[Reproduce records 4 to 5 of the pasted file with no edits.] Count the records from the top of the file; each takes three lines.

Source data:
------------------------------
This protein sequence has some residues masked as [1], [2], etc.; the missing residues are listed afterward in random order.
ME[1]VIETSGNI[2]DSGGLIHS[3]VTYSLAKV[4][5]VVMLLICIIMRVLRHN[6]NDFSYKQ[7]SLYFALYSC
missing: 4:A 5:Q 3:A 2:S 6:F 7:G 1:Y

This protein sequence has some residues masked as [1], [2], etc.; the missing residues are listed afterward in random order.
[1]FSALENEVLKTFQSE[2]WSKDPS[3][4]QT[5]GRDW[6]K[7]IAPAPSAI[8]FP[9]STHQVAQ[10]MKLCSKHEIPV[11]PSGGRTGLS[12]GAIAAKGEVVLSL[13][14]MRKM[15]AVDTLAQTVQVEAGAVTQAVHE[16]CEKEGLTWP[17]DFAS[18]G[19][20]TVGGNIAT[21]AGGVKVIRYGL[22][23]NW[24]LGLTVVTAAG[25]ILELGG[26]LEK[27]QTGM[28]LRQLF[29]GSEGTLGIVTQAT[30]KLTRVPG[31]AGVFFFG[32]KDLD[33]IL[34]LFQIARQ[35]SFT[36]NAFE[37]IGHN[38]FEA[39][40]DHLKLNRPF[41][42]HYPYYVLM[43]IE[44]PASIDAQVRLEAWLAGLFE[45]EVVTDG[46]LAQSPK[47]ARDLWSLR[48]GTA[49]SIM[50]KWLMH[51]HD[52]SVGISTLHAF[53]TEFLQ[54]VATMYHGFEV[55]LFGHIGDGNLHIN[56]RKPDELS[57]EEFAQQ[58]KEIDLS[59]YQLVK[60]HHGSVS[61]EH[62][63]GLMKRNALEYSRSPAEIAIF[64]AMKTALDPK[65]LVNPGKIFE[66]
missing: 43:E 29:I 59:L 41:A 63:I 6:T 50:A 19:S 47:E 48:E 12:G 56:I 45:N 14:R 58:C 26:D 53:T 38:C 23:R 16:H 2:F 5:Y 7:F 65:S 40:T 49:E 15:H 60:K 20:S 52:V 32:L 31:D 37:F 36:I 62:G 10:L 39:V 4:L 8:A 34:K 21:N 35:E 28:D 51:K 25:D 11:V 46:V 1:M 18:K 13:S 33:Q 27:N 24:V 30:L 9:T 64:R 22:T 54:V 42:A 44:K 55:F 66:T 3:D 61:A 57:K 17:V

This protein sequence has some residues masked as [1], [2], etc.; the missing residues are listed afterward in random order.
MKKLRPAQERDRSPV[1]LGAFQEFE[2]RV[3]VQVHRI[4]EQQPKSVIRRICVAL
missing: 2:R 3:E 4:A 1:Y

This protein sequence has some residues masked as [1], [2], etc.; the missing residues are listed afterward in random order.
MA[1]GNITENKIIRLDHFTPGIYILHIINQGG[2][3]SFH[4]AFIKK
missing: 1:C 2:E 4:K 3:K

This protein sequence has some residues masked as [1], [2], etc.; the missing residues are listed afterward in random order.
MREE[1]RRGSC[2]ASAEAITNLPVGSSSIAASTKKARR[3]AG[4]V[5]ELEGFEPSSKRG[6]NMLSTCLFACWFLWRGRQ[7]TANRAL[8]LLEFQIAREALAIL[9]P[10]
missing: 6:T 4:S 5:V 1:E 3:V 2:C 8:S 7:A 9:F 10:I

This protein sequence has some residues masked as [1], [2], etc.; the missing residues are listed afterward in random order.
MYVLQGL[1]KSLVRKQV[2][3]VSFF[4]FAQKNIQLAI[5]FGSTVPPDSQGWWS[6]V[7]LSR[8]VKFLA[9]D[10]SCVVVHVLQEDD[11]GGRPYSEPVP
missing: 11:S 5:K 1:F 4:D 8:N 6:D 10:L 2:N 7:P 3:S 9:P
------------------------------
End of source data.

This protein sequence has some residues masked as [1], [2], etc.; the missing residues are listed afterward in random order.
MA[1]GNITENKIIRLDHFTPGIYILHIINQGG[2][3]SFH[4]AFIKK
missing: 1:C 2:E 4:K 3:K

This protein sequence has some residues masked as [1], [2], etc.; the missing residues are listed afterward in random order.
MREE[1]RRGSC[2]ASAEAITNLPVGSSSIAASTKKARR[3]AG[4]V[5]ELEGFEPSSKRG[6]NMLSTCLFACWFLWRGRQ[7]TANRAL[8]LLEFQIAREALAIL[9]P[10]
missing: 6:T 4:S 5:V 1:E 3:V 2:C 8:S 7:A 9:F 10:I